Feb. 8, 2005
People in a non-responsive, brain-damaged state may be aware and trapped in their own bodies.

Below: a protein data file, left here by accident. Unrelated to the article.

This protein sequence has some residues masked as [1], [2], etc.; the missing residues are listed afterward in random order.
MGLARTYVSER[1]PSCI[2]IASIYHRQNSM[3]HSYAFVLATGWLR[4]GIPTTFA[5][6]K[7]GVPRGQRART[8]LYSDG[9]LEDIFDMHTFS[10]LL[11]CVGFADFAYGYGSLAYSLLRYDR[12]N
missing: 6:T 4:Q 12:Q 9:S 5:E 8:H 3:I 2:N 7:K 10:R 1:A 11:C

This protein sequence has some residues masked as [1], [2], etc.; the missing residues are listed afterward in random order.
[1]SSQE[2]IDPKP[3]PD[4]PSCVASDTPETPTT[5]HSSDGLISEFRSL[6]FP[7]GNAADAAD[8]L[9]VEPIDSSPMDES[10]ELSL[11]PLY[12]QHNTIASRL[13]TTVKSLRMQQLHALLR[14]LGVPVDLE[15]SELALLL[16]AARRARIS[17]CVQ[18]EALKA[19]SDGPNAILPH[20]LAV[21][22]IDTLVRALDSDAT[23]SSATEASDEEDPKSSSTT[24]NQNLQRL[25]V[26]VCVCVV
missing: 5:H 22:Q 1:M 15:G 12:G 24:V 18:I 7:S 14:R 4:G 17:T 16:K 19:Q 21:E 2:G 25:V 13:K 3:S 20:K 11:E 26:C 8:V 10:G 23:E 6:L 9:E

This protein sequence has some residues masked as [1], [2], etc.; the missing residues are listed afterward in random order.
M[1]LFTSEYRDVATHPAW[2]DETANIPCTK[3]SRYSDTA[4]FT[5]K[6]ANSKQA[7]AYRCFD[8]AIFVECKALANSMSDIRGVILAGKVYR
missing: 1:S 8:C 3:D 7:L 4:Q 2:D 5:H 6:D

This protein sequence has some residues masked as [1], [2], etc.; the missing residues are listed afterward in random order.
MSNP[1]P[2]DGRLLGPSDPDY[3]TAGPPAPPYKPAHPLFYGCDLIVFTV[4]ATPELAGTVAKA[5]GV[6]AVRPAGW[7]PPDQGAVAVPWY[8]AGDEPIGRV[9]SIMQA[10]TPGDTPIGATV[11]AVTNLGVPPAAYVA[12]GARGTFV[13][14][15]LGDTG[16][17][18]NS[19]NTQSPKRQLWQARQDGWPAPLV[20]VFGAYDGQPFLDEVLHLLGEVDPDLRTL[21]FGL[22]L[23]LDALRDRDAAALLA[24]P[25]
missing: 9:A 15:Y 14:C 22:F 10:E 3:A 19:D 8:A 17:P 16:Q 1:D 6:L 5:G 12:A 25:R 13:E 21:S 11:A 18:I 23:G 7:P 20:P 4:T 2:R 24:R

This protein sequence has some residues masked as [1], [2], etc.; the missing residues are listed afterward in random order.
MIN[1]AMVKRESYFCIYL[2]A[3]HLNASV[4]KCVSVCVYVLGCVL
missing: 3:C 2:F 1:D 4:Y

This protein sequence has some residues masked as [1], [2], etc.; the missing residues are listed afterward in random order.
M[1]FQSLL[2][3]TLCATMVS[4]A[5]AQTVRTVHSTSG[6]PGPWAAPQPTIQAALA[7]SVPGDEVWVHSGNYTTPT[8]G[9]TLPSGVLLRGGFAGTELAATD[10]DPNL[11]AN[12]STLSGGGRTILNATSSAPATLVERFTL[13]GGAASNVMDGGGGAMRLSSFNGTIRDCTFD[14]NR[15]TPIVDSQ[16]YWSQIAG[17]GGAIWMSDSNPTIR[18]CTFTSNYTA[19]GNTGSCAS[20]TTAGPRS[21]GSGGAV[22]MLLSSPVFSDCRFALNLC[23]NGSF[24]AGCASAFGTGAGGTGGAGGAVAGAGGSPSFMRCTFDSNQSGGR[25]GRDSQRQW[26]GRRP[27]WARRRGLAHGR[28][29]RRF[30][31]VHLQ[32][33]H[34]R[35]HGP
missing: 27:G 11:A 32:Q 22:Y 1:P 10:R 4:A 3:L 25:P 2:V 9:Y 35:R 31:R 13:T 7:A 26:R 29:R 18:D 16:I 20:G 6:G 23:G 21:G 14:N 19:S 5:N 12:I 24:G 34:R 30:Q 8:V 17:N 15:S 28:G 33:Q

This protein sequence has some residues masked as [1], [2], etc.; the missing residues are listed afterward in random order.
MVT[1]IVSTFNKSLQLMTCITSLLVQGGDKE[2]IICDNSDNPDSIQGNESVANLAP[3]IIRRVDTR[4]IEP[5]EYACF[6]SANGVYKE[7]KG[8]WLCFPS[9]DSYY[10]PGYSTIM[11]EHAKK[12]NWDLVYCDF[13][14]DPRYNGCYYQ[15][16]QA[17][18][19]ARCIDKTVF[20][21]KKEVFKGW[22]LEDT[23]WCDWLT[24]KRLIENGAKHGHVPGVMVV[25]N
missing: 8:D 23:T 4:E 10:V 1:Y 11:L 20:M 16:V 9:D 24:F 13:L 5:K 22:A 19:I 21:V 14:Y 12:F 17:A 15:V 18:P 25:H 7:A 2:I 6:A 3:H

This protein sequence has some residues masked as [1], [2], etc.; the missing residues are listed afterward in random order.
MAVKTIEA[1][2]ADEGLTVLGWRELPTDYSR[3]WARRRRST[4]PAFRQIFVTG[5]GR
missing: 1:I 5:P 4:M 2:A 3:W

In a hair-raising study published in the journal Neurology, New York researchers found that when they played audio tapes of relatives reminiscing about their lives to two brain-damaged, minimally responsive patients, the two men showed the same brain wave activity in MRI scans as seven healthy volunteers. The two men had active cerebral networks; they were just unable to respond, trapped, apparently in their bodies when everyone thought they were unaware. One researcher not involved and quoted in Benedict Carey’s New York Times piece, said the research gave him goose bumps. Indeed. The ramifications are extraordinary because it opens whole new areas of research into brain damage and has vast legal repercussions. Remember Terri Schiavo and the fight over whether to keep her alive in Florida? Most people (except her parents who have sued to prevent her doctors from pulling the plug) assumed she was unaware of her surroundings. Maybe not. The research also defines a whole new hell we thought reserved for ALS patients. For a good roundup on research into the field, also see Clive Thompson in Slate.